Published: Wednesday, January 3, 2007 at 6:01 a.m.
Last Modified: Tuesday, January 2, 2007 at 10:43 p.m.
Last year the Florida Legislature prohibited lobbyists from giving gifts to lawmakers. It also required lobbyists to disclose how much they are being paid for their services.
Lobbyists took exception and went to court, claiming an invasion of their privacy. But last week, U.S. District Judge Stephen Mickle threw that suit out. People who influence legislators for a living, Mickle reasoned, "cannot reasonably argue (they) are similarly situated with other citizens who petition the government."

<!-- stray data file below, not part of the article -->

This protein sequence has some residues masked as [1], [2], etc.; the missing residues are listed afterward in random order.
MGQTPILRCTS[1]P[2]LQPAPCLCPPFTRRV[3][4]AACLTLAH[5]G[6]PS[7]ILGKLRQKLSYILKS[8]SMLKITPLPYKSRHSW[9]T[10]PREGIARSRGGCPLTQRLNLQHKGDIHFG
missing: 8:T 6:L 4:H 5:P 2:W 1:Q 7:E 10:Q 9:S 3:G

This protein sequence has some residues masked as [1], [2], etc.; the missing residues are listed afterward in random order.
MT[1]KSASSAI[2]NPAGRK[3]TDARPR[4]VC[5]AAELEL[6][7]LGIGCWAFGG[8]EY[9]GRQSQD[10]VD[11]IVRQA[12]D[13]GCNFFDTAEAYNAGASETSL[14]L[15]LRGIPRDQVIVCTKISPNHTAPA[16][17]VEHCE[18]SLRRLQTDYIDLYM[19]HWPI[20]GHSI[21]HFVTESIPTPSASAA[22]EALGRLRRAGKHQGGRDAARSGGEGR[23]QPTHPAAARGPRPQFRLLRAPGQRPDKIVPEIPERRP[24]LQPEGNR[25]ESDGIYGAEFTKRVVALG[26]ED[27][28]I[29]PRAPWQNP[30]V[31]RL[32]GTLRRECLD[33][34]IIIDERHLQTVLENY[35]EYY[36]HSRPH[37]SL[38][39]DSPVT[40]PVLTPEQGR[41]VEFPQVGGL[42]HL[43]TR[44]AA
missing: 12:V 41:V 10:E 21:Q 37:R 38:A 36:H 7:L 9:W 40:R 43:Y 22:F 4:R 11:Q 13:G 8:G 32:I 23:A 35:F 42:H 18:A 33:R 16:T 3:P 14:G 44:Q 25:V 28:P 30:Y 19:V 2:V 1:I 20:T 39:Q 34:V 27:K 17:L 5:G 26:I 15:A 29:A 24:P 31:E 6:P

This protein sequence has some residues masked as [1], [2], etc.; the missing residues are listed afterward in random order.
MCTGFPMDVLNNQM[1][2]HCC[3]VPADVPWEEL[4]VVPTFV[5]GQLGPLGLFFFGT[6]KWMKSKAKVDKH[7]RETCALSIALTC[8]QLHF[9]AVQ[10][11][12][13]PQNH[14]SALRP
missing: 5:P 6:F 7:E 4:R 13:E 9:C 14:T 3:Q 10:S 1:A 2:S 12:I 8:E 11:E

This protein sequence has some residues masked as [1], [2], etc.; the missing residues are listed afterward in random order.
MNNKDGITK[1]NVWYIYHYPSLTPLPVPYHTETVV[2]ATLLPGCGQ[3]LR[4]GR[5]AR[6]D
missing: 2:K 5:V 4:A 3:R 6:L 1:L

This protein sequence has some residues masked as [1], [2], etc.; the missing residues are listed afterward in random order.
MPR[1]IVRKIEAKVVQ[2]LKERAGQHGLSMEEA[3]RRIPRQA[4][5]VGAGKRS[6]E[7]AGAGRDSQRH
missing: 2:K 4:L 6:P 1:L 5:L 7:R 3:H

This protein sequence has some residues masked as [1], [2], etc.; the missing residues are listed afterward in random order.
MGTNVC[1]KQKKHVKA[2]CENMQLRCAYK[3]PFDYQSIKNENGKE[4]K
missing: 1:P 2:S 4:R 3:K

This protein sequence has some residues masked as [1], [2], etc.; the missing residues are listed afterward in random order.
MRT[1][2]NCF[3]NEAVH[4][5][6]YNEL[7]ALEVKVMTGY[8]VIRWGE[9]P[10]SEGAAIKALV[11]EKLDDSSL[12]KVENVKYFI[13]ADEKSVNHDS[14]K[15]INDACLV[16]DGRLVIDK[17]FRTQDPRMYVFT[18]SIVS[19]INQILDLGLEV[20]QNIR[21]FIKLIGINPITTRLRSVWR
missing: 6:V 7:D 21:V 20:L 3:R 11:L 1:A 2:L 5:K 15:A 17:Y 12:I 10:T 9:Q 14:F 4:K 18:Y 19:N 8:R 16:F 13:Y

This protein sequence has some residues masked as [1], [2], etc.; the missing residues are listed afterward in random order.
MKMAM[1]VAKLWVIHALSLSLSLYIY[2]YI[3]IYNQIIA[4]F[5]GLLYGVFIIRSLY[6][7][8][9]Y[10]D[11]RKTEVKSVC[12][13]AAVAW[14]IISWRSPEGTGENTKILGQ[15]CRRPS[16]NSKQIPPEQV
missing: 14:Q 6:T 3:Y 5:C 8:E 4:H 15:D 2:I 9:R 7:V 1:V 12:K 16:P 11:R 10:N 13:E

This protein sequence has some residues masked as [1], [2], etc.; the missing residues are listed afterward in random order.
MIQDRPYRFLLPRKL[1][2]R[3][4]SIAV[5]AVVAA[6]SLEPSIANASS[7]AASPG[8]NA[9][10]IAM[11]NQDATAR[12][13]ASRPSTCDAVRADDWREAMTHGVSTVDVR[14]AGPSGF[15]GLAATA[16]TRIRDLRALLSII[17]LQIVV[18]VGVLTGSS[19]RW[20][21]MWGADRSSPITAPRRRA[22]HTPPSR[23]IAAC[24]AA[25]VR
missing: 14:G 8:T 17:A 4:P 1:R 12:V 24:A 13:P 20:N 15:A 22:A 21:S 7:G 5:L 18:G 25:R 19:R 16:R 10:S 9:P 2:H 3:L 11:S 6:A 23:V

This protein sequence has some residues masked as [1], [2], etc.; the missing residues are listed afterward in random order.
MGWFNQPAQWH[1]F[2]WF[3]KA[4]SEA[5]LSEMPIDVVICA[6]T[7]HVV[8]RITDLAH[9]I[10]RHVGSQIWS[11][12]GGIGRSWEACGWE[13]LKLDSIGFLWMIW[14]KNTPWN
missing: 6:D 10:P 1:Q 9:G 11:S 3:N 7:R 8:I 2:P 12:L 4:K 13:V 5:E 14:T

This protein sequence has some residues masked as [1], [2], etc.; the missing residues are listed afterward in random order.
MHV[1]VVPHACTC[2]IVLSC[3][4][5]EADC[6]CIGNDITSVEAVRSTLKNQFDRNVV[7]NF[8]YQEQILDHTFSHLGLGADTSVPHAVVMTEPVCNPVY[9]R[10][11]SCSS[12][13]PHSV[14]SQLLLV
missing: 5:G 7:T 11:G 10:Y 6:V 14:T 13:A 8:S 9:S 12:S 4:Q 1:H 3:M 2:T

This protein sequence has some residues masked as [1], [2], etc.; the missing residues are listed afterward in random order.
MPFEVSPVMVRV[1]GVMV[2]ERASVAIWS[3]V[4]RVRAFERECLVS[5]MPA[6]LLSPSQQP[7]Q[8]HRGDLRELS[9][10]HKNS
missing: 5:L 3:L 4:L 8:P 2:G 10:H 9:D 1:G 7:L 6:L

That was an important victory for ethics reform. Lobbyists are so influential in Tallahassee that they have sometimes been referred to as the "third house" of the Legislature. So Floridians have "a compelling interest in imposing regulations on paid lobbyists," Mickle wrote.
"The judge clearly did not have any sympathy for lobbyists, and obviously believes the Legislature can legislate anything they want against lobbyists, regardless of its fairness," Ronald Book, one of Florida's most successful lobbyists, told reporters after the decision was handed down. Perhaps Judge Mickle's sympathy was for citizens and taxpayers who must live with the sometimes ugly results of the influence peddling game.
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